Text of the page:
Sun Tzu and the revolution in military affairs

That equation requires military leaders to eliminate something ... the capability to fight two major regional conflicts simultaneously

That equation requires military leaders to eliminate something ... the capability to fight two major regional conflicts simultaneously

John Rhea

WASHINGTON — "Therefore those who win every battle are not really skillful — those who render others' armies helpless without fighting are the best of all," wrote the Chinese scholar Sun Tzu more than 2,000 years ago during the Warring States period of internal turmoil between dynasties.

"Therefore one who is good at martial arts overcomes others' forces without battle, conquers others' cities without siege, destroys others' nations without taking a long time," he adds in his classic The Art of War.

The current turmoil inside the Pentagon bears an eery resemblance to Sun Tzu's ideas. In short, the issue today is whether to maintain the military posture of the past, which focused on Navy battle groups, Air Force tactical fighter wings, and Army divisions — in what has come to be known as platform-centric warfare — or to readjust the force structure to the post-Cold War realities.

This transition process is called the revolution in military affairs, or RIMA, and it has emerged from an obscure Pentagon organization known as the Office of Net Assessment, headed by veteran military analyst Andrew Marshall. The name accurately describes the office's function: its analysts evaluate the capabilities of potential adversaries and compare their capabilities to those of this country. The difference, or net, is what United States forces need before they can counter the threat.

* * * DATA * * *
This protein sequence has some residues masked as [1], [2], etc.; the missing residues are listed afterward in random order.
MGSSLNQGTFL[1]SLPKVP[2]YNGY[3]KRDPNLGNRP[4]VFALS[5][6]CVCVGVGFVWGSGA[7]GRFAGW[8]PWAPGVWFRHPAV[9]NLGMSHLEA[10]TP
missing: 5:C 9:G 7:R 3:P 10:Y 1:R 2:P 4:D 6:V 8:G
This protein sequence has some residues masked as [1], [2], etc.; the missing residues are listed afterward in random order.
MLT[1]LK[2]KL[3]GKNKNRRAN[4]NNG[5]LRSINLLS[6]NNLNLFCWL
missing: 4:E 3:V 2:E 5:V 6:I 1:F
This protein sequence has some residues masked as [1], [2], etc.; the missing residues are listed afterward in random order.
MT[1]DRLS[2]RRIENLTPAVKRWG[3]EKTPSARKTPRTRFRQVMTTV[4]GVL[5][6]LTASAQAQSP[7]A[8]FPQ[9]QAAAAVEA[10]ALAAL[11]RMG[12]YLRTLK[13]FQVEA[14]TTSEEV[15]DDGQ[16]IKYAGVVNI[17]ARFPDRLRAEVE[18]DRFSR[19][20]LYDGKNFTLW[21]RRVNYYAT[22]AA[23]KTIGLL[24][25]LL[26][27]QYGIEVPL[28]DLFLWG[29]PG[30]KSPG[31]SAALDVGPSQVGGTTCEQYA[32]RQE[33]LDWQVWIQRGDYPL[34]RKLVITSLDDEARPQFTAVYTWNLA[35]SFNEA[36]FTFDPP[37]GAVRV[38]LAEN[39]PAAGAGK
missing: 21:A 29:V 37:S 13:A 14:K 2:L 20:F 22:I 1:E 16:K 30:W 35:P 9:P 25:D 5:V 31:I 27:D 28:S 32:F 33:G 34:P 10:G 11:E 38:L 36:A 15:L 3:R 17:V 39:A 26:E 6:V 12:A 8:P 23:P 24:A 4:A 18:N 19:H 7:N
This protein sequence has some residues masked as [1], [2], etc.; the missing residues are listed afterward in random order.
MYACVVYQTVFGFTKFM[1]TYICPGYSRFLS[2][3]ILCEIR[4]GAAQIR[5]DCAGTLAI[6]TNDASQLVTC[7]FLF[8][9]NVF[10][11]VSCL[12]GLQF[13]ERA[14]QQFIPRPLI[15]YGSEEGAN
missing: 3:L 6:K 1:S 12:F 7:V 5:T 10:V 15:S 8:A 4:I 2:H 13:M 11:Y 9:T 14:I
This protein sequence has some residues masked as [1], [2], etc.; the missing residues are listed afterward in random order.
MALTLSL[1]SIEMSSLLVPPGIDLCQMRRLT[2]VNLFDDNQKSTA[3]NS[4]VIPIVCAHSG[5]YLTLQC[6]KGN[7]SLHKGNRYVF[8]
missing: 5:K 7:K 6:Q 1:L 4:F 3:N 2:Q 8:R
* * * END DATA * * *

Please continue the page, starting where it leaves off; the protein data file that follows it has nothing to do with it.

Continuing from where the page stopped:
Other analysts, such as Edward Luttwak, senior fellow at Georgetown University's Center for Strategic and International Studies, agree that the platform-centric posture so favored by admirals and generals is more attuned to maintaining the existing bureaucratic structure than to responding to new threats. The platforms represent job security for what he calls the "officer surplus."

Luttwak has been at this for a long time. In his 1984 book, The Pentagon and the Art of War, the Question of Military Reform, he attacks not only the platform-centric approach to procurement, but also what he calls the "research merry-go-round," in which the goal is to develop weapons forever and never put them into operation.

A prime example of the latter is the attempt to defend against missiles carrying nuclear warheads. That got started on Dec. 30, 1958, under the original name Project Defender, and there is no end in sight. The latest twist is a $600 million down payment that President Bush is requesting next year for the $60 billion National Missile Defense system.

The Bush administration, with the release of the new Defense Department budget in June, is trying at least to make a start on RIMA while correcting the longstanding deficiencies in the pay and benefits of military personnel. The defense budget calls for increasing outlays from this year's $296 billion to $329 billion in 2002, which begins Oct. 1.

That equation requires military leaders to eliminate something, and that something is the capability to fight two major regional conflicts simultaneously — read North Korea and some Middle East hot spot — known as "2MRC."